Not only are staff detracted by the specialty, but they are leaving at an alarming rate. Sixty-six consultants have left emergency medicine for a career in another country in the last 12 months. However, it is not just the reduction in doctors that is of concern, with a fifth of all respondents interviewed having reconsidered their career in A&E solely due to aggressive behaviour of the public.
There is a dominant feeling that despite the zero tolerance policy being a good template for defensive action against aggression and violence, in reality it is not enforced and therefore has little impact.
In 2011-12, 97 incidents were reported at the institution where we did our research but the Crown Prosecution Service had made no sanctions. Unsurprisingly, many respondents felt that little would result from reporting any incidents to the trust.
This is demonstrated by the discrepancy between incidents reported by staff and those recorded by security at the hospital, which reflects that violence and aggression is perceived as “part of the job”. A culture of consistently reporting must be developed in order to allow the institution to respond and react to the increasingly violent environment at emergency departments.
Further work needs to be undertaken to identify key vulnerable components of the environment that are amenable to interventions to tackle violence and aggression. Improved links with the police, alongside increased security presence, would be natural starting points. Nearly three-quarters of staff felt that an atmosphere that actively deters high-risk individuals through a proactive approach by hospital security would potentially reduce the incidence of violence in the ED.
Departmental layout was also deemed to be an important feature of perceived safety, and staff believed that a more open, patrolled unit may reduce violence and aggression. Other areas for improvement included alarm buzzers, conflict resolution training, more CCTV and better self-defence training.
New safety measures
The findings of this research have been presented and distributed to senior management at the institution; and consequentially the proposed changes have been incorporated into the major trauma centre’s guidelines and plans.
Part of the hospital is undergoing redevelopment and, as a result of our report, there will now be a permanently located security desk in the emergency department waiting room. This desk will be manned from 8pm to 4am, Monday to Sunday, while there will also be an increase in CCTV cameras in the department, allowing for 24-hour monitoring. These changes were encouraged by staff and a future audit will be performed in order to evaluate the efficacy of the project.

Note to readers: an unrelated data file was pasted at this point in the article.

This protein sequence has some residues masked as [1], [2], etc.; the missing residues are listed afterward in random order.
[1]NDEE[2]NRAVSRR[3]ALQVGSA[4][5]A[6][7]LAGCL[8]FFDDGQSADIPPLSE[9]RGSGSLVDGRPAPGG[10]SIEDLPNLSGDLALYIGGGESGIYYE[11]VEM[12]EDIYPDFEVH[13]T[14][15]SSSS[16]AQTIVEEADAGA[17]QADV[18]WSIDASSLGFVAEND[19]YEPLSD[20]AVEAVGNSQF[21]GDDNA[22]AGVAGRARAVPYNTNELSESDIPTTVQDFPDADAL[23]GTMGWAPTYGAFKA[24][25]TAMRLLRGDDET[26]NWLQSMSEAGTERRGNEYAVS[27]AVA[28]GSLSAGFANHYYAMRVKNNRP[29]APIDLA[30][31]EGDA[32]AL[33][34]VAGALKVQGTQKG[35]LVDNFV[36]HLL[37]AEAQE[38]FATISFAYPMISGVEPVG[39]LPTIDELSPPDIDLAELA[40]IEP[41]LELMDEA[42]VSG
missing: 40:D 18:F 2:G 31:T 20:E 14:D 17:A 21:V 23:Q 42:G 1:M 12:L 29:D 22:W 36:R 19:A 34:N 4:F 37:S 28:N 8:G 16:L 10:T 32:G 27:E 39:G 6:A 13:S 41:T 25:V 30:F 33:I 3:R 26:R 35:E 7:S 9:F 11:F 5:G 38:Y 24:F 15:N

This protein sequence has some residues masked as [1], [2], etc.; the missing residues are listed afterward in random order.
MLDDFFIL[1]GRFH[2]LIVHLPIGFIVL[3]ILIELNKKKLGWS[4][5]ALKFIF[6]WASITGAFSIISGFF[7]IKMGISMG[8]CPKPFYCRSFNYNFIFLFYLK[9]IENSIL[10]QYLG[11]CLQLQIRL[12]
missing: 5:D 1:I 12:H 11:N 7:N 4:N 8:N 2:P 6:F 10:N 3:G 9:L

‘Only 13 per cent of staff expressed that they felt safer after attending a conflict resolution training course’
The increased security presence may make staff feel safer; however, the limited power of security officers often results in numerous calls to the police.
An innovative scheme began on the 1 April at the Royal Blackburn Hospital in partnership with Lancashire Constabulary in an aim to combat violence and aggression in the emergency department. This is a scheme, which, if effective, could be employed within a trauma centre setting.
An approach consistently in use is conflict resolution training. In 2004 the NHS introduced a national conflict resolution training for all new and existing staff. NHS Protect concluded that the training has a positive effect on staff and improves their ability to deal with workplace violence. Staff opinion contradicts these findings, with only 13 per cent expressing that they feel safer after attending a training course.
Finally, a novel approach, which on first evaluation has proved successful and cost effective, has been the redesign of emergency departments. In June 2011, PearsonLloyd and the Design Council were commissioned by the Department of Health to pioneer a new design-based approach to reducing the incidence of violence and aggression in A&Es.
They have focused on two solution pathways: the Guidance Project, to guide patients through the department; and the People Project, implementing reflective practice for existing staff. In November 2013, ESRO and Frontier Economics published a report into the changes and found that “threatening body language and aggressive behaviour fell by 50 per cent post-implementation”, as well as reporting an “improved patient experience”.
Our preliminary report is based on a single major trauma centre and further centre-specific research is required to identify and combat the unrecognised additional risk factors posed by these specific hospitals. The issue of violence and aggression in emergency departments must be addressed on both a local trust and a national level, in order to reduce staff turnover and improve recruitment into the specialty.
Chris Wright is consultant in emergency medicine and pre-hospital care at Imperial College Healthcare Trust; James Price and Nina Cooper are medical students at Imperial College London; and Kate Stoddart is a foundation year 1 doctor, Imperial College Healthcare Trust